I have heard this question many times during the past several months. I have been working with a number of teachers who are in various phases of implementing a workshop approach for reading and/or writing. Most of us who have moved to a workshop approach have at some point asked this question and have had to reconcile doing what we know is best for kids and fulfilling our obligation to report to parents and administrators where kids stand.
When I am asked this question, I usually begin by clarifying the difference between assessing and evaluating our students. For me, assessment takes place every minute of the day as I observe my students, listen to them, confer with them, watch them interact with text and other students, read what they have written, etc., etc. I assess to inform my teaching and to guide my instruction. Evaluation happens when I put a value judgment on the assessments I have made. How do I come up with a grade? I wish I could tell you that I have this magic formula into which I plug a bunch of numbers and out comes a grade. It doesn’t work that way. The best I can tell you is that when I am diligent about observing and taking anecdotal notes on my students in every area of their reading development (sight words, fluency, retellings, book chats, partner discussions, written response logs, reading logs, at-home reading, etc.), I have a clear picture of where each child’s strengths and weaknesses are and it is much easier to give a report card grade. You can read about about some of my assessment tools by clicking here.
In addition to my tools, I want to share with you a book that I just purchased. When a teacher shared it at a recent workshop, I knew I had to have it, so I came home and immediately ordered it. It is called Day-to-Day Assessment in the Reading Workshop Making Informed Instructional Decisions in Grades 3-6 by Franki Sibberson and Karen Szymusiak. When I saw who the authors were, I knew I would like this book—they are the authors of Beyond Leveled Books and Still Learning to Read: Teaching Students in Grades 3-6. When the book arrived just a few days later, I immediately began reading it. Here is how chapter 1 begins:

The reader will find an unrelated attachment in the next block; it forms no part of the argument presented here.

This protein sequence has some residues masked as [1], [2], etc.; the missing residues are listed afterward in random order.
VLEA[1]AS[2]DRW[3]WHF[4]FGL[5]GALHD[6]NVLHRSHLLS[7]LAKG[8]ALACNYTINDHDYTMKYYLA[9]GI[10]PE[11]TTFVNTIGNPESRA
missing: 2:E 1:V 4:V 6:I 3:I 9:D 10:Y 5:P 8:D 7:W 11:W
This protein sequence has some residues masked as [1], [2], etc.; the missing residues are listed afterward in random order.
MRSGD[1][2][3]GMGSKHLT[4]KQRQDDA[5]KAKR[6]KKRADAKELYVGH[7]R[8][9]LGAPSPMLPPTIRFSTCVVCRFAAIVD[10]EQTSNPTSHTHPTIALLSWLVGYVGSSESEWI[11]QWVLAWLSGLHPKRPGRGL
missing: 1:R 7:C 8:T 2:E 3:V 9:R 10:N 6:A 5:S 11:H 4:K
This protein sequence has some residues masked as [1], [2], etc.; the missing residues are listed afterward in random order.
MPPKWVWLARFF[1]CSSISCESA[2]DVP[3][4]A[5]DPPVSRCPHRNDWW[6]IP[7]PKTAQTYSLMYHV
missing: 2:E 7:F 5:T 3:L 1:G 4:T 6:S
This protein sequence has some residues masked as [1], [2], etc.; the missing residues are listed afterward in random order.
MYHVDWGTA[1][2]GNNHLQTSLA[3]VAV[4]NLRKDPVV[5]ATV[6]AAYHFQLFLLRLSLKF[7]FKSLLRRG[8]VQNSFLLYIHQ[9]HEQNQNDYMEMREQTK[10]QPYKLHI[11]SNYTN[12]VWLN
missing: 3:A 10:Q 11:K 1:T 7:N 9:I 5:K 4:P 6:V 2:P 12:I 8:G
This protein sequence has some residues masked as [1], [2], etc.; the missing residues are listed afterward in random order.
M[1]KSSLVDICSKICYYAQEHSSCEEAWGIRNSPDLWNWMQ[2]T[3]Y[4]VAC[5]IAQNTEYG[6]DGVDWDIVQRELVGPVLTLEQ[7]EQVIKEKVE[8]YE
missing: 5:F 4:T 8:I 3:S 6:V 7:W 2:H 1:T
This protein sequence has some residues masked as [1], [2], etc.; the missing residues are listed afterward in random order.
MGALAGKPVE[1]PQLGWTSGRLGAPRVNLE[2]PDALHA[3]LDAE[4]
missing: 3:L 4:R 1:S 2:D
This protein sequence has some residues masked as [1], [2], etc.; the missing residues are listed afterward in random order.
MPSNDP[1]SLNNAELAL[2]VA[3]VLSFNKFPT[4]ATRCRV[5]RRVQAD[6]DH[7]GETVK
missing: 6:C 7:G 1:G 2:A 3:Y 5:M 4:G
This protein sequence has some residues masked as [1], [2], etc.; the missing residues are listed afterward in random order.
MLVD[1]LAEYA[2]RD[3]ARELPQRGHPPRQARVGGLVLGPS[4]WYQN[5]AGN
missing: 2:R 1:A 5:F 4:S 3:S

“Good teaching begins with knowing our students. We can teach wisely and well when we have taken the time to understand them, think about what they need, and plan ways to move them toward independence. We need to know them as learners and as human beings. And, of course, as teachers of reading, we also need to know them as readers.”
That’s all I needed to read to know that this would be my kind of book. It is filled with numerous authentic assessment tools, and yes, the authors even share how they translate all of these assessments into grades.
So if you have been struggling with how to make informed instructional decisions during your reading workshop and find ways to give authentic grades, I think you will find this resource to be invaluable.